Ham, owner of the Laguna Beach Lodge, also renovated La Casa del Camino, a 36-room hotel a few minutes drive from the Lodge. He bought the property in 2002.
The Mediterranean-style hotel, with access to a little-known beach, was built in 1927 and updated in 2012. It caters to couples willing to spend $300 for a romantic night in an in-season room.
“You can never build a hotel like this again. There’s no way. It’s too much money,” Ham says.
NO NEW COMPETITION
Ham’s on the money, according to Alan Reay, president of Atlas Hospitality.
“The smaller hotels will not have any new competition,” Reay says. “There isn’t any land available, and no one can afford to build an independent hotel in that area anymore. You can only build a luxury product, which you need a lot of land for.
“In these smaller, independent hotels, it’s as close as you can get to a monopoly,” he added. “No one is going to build any more product at that price point. They can’t afford to.”
While the number of small, independently owned hotels and motels along Orange County’s shoreline has shrunk over the years, bargain-seeking beachgoers can thank the California Coastal Commission for helping to preserve modest-priced lodging by the sand.
The commission’s Coastal Act, which was passed in 1976, includes a measure that “protects and preserves lower-cost accommodations,” according to the commission’s district manager, Madeline Cavalieri.
Beach hotels do not need to be as concerned about recessions and new building as a result, Reay says.
Ham and Pearson, of the Laguna Riviera, have received some pressure from chains and hospitality groups looking to break into the desirable beach market.
“There’s always, always going to be a market for these hotels. It’s highly desirable from an investor and a lender standpoint,” Reay says. “They know you can’t build a lot of new hotels in that market.”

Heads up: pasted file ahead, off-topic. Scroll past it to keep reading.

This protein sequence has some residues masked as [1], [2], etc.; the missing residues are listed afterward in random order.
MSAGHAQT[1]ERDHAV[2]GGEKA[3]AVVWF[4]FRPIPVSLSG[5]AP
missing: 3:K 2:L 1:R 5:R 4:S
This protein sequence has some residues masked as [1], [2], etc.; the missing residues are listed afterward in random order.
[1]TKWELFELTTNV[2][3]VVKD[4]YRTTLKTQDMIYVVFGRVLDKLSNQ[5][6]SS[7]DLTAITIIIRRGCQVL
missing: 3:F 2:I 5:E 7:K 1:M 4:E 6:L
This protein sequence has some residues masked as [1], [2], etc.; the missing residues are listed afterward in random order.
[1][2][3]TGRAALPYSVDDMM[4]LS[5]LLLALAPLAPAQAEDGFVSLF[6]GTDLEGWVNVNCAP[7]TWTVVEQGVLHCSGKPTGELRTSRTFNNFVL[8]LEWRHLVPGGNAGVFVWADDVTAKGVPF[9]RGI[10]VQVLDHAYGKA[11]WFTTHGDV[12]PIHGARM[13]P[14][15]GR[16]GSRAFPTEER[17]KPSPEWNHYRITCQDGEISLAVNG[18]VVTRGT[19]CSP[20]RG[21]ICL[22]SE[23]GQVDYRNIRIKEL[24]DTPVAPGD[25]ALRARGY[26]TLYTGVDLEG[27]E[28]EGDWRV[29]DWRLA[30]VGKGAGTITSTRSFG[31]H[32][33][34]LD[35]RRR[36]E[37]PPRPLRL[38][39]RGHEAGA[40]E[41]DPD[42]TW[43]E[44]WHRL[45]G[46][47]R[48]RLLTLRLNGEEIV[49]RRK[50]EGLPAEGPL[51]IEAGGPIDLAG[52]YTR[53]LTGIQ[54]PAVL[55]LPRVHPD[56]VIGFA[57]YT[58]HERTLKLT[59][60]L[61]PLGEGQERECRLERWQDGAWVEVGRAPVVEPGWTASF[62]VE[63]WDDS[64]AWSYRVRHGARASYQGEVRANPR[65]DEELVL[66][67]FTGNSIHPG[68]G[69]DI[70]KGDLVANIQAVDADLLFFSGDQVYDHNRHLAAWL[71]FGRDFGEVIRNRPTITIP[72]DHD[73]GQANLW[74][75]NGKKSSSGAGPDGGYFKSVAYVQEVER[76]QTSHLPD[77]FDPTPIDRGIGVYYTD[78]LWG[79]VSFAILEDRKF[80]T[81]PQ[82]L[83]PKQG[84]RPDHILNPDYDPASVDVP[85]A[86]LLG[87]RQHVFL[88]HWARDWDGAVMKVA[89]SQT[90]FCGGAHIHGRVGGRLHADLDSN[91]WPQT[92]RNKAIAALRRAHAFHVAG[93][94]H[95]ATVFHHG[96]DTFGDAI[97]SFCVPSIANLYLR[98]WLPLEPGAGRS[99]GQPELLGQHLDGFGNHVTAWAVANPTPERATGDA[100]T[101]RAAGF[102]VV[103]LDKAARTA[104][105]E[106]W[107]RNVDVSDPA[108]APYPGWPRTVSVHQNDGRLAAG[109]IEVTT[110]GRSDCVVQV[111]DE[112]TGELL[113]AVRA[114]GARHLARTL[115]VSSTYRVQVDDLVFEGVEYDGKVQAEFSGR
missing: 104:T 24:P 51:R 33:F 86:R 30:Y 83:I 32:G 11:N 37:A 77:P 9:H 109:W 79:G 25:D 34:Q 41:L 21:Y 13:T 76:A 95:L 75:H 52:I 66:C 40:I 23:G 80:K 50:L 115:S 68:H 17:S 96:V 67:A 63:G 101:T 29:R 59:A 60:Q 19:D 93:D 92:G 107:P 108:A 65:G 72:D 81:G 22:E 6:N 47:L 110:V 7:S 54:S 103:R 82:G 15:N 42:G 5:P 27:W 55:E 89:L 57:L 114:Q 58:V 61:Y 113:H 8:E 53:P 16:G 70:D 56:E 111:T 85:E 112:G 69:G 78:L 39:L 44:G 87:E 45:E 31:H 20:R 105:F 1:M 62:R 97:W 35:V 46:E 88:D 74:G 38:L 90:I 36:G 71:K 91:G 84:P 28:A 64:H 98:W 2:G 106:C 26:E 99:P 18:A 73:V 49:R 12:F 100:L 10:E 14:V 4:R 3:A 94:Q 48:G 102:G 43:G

LOWER PRICE, HIGHER ASPIRATIONS
Small doesn’t necessarily mean cheap when it comes to beach lodging.
While the Montage, the Ritz-Carlton Laguna Niguel, Monarch Beach Resort and Surf & Sand Resort in Laguna Beach cater to luxury travelers, boutique hotels also are capitalizing on the market, Reay says.
“You have a high percentage of rooms catering to the upper-end traveler. The other, smaller properties are renovating and looking to improve their rates, but there always has been and always will be a market for that smaller, independent hotel at a lower price point,” Reay says.
Reay added that while these hotels are priced lower than resorts, the rates are often still steep.
At the Laguna Beach House, built in the 1980s, a slow-season room rate is as low as $199 a night. That same room will pick up to $519 in summer.
Casa Laguna Hotel & Spa, a 23-room boutique hotel, runs $210 to $425 a night.
Guest Christina Lacombe, of Miami, says she appreciated the hotel’s “décor, the hospitality, the cleanliness and its coziness.”
She says she plans to stay at the hotel again.
“There is a growing segment of the guest base in Orange County seeking a unique, boutique lodging experience not found at larger resorts,” co-founder of PRG Investment & Management Britten Shuford says.
Casa Laguna and Laguna Beach House have both recently undergone renovations to enhance their offerings.
The Laguna Beach House completed a $1.5 million renovation in April 2015. The lobby was made more inviting, a conference room was added to attract more business guests, the pool deck was expanded and surf design was added to rooms to imbue an upscale coastal feel, according to General Manager Rachel Tejeda.
The property was bought by its current owners, Classic Hotels and Resorts, in 2014. The group also owns the Inn at Laguna Beach, a larger hotel with 70 rooms next door to the Laguna Beach House.
Shuford’s goal when he purchased Casa Laguna in 2014 was to keep the property’s history and charm “while making relevant changes.”
Changes included new tile on the walls, vanities, showers, curtains and more. Additional work will still be done on the hotel’s pool and spa.
“It’s getting more competitive. A lot of hotels have undergone some form of renovation driven in part by the hospitality sector having done so well over the past few years with very little new supply,” Shuford says.